Review by Gig Scene Editor Graham Chalmers
Bedfest, various acts, Henshaw’s Arts &Crafts Centre, Knaresborough.
Standing indoors in the café stage of the quadrangle that is Henshaw’s Arts & Crafts Centre in Knaresborough, I realised with a thud that it’s been 20 years since I first saw the lead singer of the band currently on stage.
Arc of Manapples are one of the loudest bands on the bill at this yera’s Bedfest day, yet it’s been two whole decades since I saw Jeremy Grove’s first band Enamel Camel support Shed Seven in what was then the Lounge Hall in Harrogate and is now Wetherspoons.
Fortunately, the comparison is a good one. Jez and the rest of this three-piece remain unique in the local rock scene in being properly ‘rock’ – in an American way – and being neither alt nor indie nor mainstream but, somehow a bit of all three.
With passionate vocals, fierce guitar playing and a fluid rhythm section, Arc are a bracing, invigorating experience rather than a tired set of veterans.
And when they experience sound problems, Jez reveals himself to be a very funny MC in a way his younger, more tightly wound self wasn’t all those years ago.
With three stages going simultaneously plus pop-up poetry from Henry Raby thanks to Release the Hounds fest, there’s always something for everyone at Bedfest organized by the likable Rufus Beckett.
On the acoustic stage two young men of roughly the same age who often play together follow each other and put on radically different performances.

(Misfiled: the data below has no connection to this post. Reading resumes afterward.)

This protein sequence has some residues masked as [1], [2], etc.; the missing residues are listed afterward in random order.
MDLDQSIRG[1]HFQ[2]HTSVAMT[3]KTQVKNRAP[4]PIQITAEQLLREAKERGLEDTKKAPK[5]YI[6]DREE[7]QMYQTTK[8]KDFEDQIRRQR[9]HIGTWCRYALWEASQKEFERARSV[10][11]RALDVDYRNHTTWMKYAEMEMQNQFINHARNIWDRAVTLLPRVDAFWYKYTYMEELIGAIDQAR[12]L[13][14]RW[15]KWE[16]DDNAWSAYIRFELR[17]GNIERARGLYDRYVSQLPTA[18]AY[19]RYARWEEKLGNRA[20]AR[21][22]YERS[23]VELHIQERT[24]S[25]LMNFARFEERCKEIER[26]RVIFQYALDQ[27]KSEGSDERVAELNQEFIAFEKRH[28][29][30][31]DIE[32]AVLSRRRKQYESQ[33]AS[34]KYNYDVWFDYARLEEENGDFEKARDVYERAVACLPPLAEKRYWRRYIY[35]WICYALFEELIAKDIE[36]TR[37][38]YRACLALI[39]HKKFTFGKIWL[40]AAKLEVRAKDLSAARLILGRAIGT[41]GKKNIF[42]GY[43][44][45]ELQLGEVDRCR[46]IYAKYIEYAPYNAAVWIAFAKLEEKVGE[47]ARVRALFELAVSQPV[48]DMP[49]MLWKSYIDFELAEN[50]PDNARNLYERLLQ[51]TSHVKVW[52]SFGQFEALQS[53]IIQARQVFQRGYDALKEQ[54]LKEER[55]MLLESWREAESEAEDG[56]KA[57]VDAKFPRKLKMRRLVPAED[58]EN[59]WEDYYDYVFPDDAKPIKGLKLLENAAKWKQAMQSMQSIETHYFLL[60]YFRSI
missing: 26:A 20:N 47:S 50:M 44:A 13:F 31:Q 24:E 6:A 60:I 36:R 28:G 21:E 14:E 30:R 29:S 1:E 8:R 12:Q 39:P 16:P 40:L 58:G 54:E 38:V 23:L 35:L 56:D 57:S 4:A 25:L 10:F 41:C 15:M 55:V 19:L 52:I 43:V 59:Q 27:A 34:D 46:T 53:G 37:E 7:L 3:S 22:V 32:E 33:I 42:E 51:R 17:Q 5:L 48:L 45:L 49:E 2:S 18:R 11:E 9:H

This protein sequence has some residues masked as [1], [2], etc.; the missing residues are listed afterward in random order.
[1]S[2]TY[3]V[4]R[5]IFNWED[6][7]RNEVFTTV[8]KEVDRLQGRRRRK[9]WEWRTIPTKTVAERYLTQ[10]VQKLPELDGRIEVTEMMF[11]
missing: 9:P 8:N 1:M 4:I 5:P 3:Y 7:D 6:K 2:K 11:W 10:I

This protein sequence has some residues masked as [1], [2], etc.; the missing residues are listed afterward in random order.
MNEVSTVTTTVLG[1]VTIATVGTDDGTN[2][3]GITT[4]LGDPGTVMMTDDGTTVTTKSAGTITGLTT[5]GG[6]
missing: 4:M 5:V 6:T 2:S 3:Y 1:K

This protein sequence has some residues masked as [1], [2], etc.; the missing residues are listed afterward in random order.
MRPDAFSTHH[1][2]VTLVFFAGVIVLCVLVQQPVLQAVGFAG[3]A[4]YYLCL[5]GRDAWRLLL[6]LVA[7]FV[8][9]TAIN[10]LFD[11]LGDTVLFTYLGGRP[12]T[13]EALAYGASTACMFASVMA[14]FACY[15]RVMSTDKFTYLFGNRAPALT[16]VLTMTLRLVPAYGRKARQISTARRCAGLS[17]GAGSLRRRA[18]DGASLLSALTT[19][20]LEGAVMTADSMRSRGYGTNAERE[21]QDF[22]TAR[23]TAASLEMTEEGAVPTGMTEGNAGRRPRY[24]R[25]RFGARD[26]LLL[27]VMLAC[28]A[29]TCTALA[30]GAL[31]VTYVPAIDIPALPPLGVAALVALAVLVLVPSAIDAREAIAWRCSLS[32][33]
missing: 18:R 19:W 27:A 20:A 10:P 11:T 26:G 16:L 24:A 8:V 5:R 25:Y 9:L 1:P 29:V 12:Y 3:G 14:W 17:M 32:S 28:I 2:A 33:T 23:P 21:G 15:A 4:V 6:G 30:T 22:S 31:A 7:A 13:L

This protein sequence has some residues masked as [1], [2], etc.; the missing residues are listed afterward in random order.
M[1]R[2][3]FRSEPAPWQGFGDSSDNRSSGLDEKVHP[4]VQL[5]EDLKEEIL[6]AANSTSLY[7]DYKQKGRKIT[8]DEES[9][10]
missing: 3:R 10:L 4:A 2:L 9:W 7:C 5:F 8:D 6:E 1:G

Aaron Bertenshaw is a man of poise and style – the on-trend dress code of quaff, skinny jeans and tight button-up shirt matched by the sharp Ed Sheeran-style singer-songwriting and heart-aching reach for an audience.
Adam Tait, on the other hand, acts like he’s singing to himself.
Head down in lumberjack, checked shirt like a backwoods poet, he comes across like a very young version of a very old Johnny Cash.
Non-communication turned into a positive.
While the self-confident and accomplished young pups Red Ocean Nectar and The Shades are performing on the outdoor stage, inside the loudest band of the entire day (forget PseudoNympho!) are boiling music down to its barest essentials.
For a two-man garage blues band, Hell Fire Jack make a hell of a racket.
Imagine The White Stripes without those softer country music and Beatles’ White Album influences.
Imagine last year’s next big thing Drenge if they didn’t have one eye on what the NME and trendy websites thought.
All the carefully bequiffed Alex Trewhitt and impressive drummer Josef Karl on his tiny kit want to do is kick up a storm.
I’m not sure what a Hell Fire Jack album would be like (you need well-written songs for that, usually) but live this most visceral of duos rock like the devil.
On a well-attended day, this explosive duo get the best reception of Bedfest with whoops and shouts and, even, whistles from an excited crowd.